June 4, 2012 | 2
Music was born in me. Even before I realized it, music was my first language. I loved listening to the radio and by the age of I could change stations on our AM console stereo and change records on the player. I listened to what the adults listened to: Blues, R&B, folk, rock, pop, even classical. I listened to it all and I loved it all. After all, I come from the what is arguably most musical city of the world — Memphis, Tennessee! Music is in my bones, my veins. I even walk in Tempo.
So when my young ears heard hip hop for the first time, I consumed it like candy. Initially thought to be a novelty, any song with rap in it was marginalized by most urban contemporary stations. Like sweets, I had it only sparingly, occasionally, often by sneaking and quick gobbling. Craning my neck to hear the stereos of the older boys in my neighborhood, listening to music tapes of older cousins, and spending long hours hypnotized by music videos. I was every bit of an 80′s baby whose identity was enmeshed in music culture, and hip hop was my big sister. I idolized her. I wanted to go where she went. Meet the people she hung with. See first hand all of the adventures she was having and telling me all about in her songs and pages of Word Up! Magazine. Oh, you have no idea how I dreamed that I would grow up (and fill out) and become a Fly Girl, the kind the Boogie Boys immortalized. Oh, but alas, that wasn’t me. I was a nerdy girl with delusions of grandeur. *sigh*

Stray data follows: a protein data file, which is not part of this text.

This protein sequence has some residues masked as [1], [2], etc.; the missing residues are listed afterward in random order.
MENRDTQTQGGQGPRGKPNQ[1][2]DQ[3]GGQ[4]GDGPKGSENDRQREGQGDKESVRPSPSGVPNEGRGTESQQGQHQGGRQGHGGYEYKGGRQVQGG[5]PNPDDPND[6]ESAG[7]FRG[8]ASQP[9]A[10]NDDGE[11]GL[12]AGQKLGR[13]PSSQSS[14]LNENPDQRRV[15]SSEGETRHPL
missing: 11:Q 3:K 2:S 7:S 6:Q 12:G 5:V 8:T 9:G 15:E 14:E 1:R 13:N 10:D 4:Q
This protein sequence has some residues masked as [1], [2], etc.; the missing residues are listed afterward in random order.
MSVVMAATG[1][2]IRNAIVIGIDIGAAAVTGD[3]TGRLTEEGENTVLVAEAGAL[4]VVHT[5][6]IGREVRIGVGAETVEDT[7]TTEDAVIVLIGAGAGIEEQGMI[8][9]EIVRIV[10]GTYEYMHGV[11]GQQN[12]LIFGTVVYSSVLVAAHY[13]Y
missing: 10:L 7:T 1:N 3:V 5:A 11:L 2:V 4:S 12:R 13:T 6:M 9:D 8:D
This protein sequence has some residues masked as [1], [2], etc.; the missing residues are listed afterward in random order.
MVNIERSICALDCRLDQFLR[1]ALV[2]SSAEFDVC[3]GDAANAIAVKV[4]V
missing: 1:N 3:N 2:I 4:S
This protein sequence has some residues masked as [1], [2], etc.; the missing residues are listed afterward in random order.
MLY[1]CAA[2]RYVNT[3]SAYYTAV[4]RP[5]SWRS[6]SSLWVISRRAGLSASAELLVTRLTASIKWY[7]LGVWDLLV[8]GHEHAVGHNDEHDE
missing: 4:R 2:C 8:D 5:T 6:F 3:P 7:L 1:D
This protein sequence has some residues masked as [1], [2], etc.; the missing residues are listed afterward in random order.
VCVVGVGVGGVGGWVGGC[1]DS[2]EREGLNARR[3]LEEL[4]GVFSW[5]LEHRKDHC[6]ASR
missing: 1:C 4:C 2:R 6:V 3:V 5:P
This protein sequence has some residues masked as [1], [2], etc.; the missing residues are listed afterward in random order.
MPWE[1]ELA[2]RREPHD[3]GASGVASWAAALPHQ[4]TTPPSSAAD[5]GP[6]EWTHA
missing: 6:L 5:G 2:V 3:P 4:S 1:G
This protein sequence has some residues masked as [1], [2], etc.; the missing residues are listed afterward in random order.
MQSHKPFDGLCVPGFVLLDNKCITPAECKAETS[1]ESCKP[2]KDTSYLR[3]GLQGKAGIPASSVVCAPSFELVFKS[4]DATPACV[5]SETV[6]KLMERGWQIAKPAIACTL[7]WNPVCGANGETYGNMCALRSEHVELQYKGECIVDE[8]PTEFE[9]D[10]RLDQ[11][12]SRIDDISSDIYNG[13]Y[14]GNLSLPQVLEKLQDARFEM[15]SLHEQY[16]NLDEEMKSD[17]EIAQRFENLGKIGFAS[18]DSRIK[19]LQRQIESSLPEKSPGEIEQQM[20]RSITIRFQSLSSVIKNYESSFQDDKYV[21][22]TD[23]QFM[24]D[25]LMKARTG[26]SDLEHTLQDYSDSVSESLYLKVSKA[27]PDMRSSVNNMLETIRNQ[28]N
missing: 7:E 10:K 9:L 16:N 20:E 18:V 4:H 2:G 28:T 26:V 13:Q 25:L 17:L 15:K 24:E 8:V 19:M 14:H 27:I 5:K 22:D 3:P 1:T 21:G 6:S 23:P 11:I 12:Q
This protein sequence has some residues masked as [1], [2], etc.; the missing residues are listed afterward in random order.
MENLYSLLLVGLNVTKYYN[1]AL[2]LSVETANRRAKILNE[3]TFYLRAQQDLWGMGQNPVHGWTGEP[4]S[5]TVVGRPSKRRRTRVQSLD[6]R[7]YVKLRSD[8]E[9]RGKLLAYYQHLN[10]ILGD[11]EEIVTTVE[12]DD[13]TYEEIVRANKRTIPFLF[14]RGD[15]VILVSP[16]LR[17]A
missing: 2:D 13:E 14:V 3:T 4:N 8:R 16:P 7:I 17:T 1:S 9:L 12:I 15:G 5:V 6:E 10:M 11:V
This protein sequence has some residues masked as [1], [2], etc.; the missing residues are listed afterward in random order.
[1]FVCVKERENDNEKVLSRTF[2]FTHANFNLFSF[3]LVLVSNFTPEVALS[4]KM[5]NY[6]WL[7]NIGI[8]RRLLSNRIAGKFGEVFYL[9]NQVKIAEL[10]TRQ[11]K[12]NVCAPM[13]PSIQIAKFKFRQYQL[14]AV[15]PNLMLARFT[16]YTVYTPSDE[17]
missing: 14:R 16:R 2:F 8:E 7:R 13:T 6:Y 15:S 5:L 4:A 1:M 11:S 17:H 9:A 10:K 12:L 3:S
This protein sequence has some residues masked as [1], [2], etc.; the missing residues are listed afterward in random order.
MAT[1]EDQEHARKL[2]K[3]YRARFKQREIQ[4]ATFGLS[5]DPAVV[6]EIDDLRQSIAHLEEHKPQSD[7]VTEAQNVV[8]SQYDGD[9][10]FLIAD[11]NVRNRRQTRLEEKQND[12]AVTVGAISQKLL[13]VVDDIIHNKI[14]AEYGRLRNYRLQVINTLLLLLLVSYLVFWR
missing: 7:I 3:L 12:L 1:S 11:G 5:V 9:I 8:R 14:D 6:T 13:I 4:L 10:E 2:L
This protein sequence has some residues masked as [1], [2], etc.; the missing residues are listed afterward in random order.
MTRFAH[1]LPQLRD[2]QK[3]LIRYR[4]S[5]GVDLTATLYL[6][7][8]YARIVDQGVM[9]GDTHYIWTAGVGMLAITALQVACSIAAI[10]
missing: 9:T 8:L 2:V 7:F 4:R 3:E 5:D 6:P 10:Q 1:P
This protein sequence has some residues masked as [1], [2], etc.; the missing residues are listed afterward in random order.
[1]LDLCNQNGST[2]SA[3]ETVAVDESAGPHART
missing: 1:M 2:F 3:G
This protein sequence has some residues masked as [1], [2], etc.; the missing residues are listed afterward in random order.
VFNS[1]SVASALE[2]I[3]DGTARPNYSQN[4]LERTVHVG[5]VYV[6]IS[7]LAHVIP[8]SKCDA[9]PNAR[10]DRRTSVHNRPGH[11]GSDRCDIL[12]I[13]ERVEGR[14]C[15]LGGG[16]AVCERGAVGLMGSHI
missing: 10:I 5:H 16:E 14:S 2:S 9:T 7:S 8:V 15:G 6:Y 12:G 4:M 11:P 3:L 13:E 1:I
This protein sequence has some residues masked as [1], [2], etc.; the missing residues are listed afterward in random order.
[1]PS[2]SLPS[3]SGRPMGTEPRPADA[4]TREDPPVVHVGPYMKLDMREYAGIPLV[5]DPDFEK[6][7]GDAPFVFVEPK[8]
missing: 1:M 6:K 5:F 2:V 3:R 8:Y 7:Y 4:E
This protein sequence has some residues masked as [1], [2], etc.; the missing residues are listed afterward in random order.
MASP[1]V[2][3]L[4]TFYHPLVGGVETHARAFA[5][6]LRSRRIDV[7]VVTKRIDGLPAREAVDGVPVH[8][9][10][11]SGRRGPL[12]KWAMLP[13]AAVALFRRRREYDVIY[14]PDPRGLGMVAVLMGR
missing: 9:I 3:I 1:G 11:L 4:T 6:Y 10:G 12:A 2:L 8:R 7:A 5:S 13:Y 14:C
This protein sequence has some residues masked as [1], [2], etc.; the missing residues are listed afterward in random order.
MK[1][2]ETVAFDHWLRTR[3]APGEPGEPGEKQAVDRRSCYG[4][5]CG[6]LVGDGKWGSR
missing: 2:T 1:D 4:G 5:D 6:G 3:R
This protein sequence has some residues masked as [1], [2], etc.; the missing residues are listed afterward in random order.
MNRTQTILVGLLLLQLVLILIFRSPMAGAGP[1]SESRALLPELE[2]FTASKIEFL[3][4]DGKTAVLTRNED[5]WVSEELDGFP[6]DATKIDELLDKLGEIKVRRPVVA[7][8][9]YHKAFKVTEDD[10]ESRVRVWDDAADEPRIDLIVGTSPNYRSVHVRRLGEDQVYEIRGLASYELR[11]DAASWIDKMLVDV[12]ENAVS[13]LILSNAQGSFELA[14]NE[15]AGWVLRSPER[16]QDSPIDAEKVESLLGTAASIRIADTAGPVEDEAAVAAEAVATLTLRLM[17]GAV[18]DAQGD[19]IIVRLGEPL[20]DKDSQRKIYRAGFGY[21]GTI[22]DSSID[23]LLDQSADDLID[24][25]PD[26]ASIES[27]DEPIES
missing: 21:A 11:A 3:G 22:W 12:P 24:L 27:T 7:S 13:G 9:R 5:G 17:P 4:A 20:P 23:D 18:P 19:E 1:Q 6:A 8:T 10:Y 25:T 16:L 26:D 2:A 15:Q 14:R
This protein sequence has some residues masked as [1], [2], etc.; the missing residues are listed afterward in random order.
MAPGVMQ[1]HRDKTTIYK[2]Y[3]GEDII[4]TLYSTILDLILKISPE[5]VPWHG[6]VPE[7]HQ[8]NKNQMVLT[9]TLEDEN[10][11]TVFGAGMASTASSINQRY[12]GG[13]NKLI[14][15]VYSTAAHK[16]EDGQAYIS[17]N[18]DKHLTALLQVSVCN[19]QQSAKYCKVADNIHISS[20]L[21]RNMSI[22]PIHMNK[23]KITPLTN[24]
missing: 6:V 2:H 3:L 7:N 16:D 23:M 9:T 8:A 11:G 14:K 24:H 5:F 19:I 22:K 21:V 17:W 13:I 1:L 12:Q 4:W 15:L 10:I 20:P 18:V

Nonetheless, I am Hip Hop. True and thru. I found being a detailed observer of hip hop made me love and appreciate it more. And it is in that/this role that I embraced hip hop, the hip hop in me and take it with me into the field, the lab and the classroom. Little did I realize when I created SouthernPlayalisticEvolutionMusic that Hip Hop Education was a pedagogy, a movement in fact. And if I dare say so, Dr. Chris Emdin, might be best described as the Godfather of Hip Hip Education. He is an Assistant Professor in the Department of Mathematics, Science and Technology at Teachers College, Columbia University, where he also serves as Director of Secondary School Initiatives at the Urban Science Education Center. He is also author of the book, Urban Science Education for the Hip-Hop Generation.
He’s a science educator and focuses on how to engage youth and hip hop audiences in STEM (science, technology, engineering, and math). Just. Pure. AWESOMESAUCE! I tell you. Here he is
explaining breaking down what Hip Hop Education is.
More links about Hip Hop Education
Urban Science Education for the Hip-Hop Generation [Video] at NewBlackMan (in Exile)
Weekly Hip Hop Education Twitter chat. Tuesdays 9pm EST, #HipHopEd